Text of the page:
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Majority of senators sign on in support of Bangsamoro law

/ 07:33 AM September 16, 2014
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Senate President Franklin Drilon: Desire for peace knows no political color. INQUIRER FILE PHOTO

MANILA, Philippines–More than half of the Senate’s 24 members have pledged to support the draft Bangsamoro Basic Law (BBL), signing on as coauthors of the measure that would establish a new autonomous region in Mindanao as part of the peace agreement with the Moro Islamic Liberation Front, Senate President Franklin Drilon said on Monday.

Drilon said the 13 senators who signed on as coauthors included members of the minority bloc led by Acting Minority Leader Vicente Sotto III.

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“This only shows that the desire for peace knows no political color,” Drilon said.

With the support of the majority of the lawmakers, the BBL is expected to breeze through the Senate.

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Nevertheless, Drilon urged his colleagues to carefully scrutinize the bill before crafting its final version.

“We cannot afford to err on this most sought after piece of legislation. Our people won’t forgive us if we fail to pass it on time. It is therefore incumbent upon us to make sure the efforts exerted by both panels will not be in vain, by ensuring that the BBL we will debate upon will be in accordance with the Constitution and can withstand judicial scrutiny,” he said.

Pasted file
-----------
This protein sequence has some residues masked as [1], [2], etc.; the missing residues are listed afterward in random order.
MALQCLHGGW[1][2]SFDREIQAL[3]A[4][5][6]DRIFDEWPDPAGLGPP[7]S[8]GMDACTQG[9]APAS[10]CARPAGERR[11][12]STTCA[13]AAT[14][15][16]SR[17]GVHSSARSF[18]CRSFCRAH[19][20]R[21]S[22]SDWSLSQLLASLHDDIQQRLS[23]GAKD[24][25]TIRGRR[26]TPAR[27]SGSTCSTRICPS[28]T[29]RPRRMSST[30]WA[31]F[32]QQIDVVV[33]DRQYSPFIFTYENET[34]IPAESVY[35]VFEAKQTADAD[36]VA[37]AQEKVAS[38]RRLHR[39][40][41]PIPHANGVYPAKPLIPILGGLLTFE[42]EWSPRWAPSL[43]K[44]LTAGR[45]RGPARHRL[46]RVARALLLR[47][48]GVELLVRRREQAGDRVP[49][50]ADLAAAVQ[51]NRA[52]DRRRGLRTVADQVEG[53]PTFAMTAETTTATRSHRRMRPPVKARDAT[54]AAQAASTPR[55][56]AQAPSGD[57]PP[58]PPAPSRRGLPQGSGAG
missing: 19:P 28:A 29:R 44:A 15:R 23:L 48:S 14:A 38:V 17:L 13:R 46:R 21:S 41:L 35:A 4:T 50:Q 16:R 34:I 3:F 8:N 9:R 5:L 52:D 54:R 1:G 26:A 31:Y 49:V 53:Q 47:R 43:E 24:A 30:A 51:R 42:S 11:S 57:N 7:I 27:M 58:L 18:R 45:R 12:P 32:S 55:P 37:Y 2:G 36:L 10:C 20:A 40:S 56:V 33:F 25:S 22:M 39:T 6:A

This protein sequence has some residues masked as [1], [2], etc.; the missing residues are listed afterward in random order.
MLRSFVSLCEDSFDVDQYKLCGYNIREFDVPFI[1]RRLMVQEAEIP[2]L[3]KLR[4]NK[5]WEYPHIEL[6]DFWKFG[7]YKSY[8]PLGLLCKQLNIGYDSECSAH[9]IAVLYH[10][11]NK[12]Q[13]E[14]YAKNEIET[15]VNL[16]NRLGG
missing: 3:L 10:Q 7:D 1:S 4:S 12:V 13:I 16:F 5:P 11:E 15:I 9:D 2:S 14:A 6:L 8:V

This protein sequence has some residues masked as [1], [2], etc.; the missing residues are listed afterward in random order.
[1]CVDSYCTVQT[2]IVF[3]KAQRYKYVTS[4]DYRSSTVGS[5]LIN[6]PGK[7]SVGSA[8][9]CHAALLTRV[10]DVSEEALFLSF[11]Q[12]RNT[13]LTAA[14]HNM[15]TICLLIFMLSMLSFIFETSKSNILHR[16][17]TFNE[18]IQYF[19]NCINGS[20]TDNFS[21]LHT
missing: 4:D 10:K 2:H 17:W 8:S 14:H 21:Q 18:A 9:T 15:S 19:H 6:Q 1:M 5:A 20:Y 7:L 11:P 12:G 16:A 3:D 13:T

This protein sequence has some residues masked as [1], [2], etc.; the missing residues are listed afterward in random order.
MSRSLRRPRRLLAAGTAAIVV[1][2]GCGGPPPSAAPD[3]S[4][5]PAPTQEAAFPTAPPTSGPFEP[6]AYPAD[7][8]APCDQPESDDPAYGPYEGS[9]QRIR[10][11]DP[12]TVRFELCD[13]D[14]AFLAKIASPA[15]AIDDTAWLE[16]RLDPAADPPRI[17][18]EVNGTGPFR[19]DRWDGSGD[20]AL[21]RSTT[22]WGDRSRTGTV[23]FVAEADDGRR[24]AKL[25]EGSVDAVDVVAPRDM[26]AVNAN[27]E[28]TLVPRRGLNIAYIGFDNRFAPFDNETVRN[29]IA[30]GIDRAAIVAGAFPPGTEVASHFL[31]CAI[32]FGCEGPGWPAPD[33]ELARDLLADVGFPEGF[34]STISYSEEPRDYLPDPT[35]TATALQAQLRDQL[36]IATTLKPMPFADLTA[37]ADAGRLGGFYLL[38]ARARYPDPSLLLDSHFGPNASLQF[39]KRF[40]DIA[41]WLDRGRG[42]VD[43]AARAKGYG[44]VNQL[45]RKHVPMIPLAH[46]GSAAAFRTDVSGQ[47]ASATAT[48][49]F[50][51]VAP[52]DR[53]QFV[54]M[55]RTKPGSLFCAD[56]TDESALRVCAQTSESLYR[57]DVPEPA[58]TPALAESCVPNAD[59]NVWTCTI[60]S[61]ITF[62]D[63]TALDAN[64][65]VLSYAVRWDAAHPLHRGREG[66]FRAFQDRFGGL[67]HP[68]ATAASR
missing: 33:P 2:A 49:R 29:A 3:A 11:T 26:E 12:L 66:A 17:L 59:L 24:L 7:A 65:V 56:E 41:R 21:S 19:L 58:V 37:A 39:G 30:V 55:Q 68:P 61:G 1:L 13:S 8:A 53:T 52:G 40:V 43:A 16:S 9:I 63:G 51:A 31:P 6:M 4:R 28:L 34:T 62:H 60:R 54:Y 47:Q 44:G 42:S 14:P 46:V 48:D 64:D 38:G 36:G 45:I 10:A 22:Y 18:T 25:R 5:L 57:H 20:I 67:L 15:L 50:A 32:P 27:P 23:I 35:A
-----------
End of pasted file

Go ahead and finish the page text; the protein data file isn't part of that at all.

He said the “first important issue” to be tackled is ensuring the draft BBL would not require an amendment to the Constitution.

“It should be consistent with the Constitution, just like any law that we will pass,” he said.

Drilon also thinks the form of government will be a contentious issue, because the Bangsamoro juridical entity will have a ministerial form of government. But he believes this could be defended.

“It is our view that there is nothing in the Constitution that prohibits that. What is provided in the Constitution is that the basic law that will provide for legislative and judiciary branches must be ratified. It does not say what form of government it should be,” he said.

He added that there was enough leeway in the Constitution to allow for a parliamentary form of government.

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TAGS: Autonomous Region, Bangsamoro Basic Law, Franklin Drilon, Mindanao, Moro Insurgency, peace process, Senate
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